Coevolution and Encoding of Fuzzy Systems, and Multiobjective Optimisation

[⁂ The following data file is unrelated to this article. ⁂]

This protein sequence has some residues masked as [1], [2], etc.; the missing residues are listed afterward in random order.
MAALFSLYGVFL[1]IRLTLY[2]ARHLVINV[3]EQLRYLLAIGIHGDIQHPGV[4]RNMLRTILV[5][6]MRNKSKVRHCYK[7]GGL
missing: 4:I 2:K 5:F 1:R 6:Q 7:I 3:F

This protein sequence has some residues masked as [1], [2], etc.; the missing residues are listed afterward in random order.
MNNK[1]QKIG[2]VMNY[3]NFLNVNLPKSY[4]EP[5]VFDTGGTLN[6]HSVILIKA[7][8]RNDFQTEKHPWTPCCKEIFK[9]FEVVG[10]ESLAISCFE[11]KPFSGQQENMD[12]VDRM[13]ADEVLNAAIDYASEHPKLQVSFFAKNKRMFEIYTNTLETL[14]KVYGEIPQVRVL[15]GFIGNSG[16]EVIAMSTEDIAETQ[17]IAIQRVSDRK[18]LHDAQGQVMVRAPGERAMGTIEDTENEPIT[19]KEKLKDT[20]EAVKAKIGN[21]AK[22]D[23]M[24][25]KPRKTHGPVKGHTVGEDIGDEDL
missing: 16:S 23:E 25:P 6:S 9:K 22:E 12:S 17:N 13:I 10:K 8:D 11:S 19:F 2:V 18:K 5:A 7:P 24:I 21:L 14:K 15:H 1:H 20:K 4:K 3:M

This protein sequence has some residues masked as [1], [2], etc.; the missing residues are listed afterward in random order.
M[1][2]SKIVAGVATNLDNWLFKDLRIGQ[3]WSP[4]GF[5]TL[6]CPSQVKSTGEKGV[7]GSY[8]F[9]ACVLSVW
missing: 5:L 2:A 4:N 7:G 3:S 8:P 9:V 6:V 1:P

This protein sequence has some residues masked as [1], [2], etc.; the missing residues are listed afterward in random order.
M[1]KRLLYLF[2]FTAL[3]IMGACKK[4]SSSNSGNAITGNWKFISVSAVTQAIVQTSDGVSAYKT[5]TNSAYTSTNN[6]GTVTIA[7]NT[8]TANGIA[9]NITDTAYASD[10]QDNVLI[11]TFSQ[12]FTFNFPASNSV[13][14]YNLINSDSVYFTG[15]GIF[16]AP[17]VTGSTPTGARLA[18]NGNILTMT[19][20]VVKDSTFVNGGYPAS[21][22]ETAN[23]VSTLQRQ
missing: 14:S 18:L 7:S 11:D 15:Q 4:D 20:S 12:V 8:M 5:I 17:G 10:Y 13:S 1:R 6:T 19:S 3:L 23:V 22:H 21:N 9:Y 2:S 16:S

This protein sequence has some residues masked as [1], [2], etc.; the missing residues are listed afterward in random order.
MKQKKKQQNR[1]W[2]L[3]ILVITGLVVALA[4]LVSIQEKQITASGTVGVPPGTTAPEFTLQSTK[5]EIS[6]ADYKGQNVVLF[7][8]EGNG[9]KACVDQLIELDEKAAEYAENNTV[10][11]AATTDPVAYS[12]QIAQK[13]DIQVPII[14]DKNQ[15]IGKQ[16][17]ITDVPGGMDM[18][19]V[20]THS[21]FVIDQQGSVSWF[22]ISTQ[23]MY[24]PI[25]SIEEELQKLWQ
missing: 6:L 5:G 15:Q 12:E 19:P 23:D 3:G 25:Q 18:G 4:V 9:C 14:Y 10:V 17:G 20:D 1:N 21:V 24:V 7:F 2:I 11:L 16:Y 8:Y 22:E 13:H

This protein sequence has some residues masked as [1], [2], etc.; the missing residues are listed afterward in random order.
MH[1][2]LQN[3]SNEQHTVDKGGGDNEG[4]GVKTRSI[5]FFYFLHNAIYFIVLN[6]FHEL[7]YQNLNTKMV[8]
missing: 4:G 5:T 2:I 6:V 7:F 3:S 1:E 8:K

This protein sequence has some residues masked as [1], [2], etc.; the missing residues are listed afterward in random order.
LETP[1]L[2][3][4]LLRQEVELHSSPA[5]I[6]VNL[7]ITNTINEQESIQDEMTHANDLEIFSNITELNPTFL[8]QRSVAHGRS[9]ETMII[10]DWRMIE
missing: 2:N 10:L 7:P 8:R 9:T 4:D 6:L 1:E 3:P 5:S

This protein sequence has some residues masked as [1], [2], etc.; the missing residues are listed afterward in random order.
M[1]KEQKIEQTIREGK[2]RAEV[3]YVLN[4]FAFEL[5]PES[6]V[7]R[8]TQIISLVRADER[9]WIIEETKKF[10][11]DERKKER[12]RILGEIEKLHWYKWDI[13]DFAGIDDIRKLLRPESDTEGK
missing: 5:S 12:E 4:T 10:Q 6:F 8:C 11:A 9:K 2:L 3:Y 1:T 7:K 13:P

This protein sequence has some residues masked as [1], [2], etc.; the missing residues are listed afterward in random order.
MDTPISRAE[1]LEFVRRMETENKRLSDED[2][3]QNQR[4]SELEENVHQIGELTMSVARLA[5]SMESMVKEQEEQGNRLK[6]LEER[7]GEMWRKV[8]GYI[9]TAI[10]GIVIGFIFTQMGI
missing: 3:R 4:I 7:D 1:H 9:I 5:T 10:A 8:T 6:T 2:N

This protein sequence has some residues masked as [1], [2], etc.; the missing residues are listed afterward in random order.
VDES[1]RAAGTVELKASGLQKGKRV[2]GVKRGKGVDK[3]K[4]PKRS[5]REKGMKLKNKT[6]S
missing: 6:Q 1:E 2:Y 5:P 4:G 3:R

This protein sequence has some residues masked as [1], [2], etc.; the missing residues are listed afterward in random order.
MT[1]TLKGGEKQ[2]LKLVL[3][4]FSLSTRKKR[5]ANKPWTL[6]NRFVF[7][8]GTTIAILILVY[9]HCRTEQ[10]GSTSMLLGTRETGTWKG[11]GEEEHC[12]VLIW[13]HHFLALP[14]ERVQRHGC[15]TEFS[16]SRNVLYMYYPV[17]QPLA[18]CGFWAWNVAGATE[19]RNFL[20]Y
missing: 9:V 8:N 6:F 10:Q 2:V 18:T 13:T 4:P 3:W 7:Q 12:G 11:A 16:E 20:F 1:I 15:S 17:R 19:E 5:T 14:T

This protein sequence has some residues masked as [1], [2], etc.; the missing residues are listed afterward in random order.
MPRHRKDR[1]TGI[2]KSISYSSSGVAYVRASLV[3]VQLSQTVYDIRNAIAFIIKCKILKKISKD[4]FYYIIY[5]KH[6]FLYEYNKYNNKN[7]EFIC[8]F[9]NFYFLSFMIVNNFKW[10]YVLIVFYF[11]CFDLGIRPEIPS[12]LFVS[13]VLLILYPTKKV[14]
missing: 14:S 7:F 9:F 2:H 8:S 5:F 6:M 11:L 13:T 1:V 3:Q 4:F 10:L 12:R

This thesis covers several topics relevant to the design of fuzzy systems using evolutionary algorithms (EAs), with application to control problems and constrained multiobjective problems. Encoding is a fundamental part of any EA. The solution encoding, and its interactions with the EA's operators, should be designed to minimise arbitrary search bias. A multidimensional encoding suitable for fully specified fuzzy logic rulebases is investigated, and is shown to have better convergence than traditional single-dimensional encoding. By comparison with 2-point and uniform crossover, the improvement is attributed to the elimination of dimensional encoding bias. The "curse of dimensionality" is the exponential growth of the search space as the number of decision variables increases. In particular, encoding a fully specified fuzzy logic rulebase can result in a prohibitively large search space. Cooperative coevolution and hierarchical fuzzy rulebases both mitigate the curse of dimensionality through modularity, for evolutionary algorithms and fuzzy systems respectively, and these techniques are shown to be highly compatible with one another. The evolutionary convergence, hierarchical design, and opportunity for parallel computation are analysed for the combined techniques. Most real-world problems are characterised by multiple, conflicting objectives, and are subject to multiple constraints. Multiobjective optimisation, particularly constrained multiobjective optimisation, is investigated using control and function optimisation benchmark problems. Two multiobjective diversity measures, hypervolume and distance-to-neighbours, are quantitatively analysed: hypervolume is found to more accurately identify the Pareto front, and distance-to-neighbours is found to distribute solutions more uniformly. The inverted pendulum is used as a case study to qualitatively investigate multiobjective design and optimisation of a control problem. This thesis presents the reconciliation of objective optimisation and constraint satisfaction as the main challenge facing any constrained multiobjective optimisation algorithm, and identifies and investigates two strategies for reconciliation: extended dominance, and blended space. A novel blended space algorithm – the Blended Rank Evolutionary Algorithm (BREA) – is proposed. BREA dynamically maintains trade-offs between objective optimisation, constraint satisfaction, and population diversity, in order to better identify the Pareto optimal set of solutions in difficult problems. BREA is very favourably compared to the extended dominance algorithm NSGA-II on the nonlinear crop-rotation problem, improving both solution quality and reliability.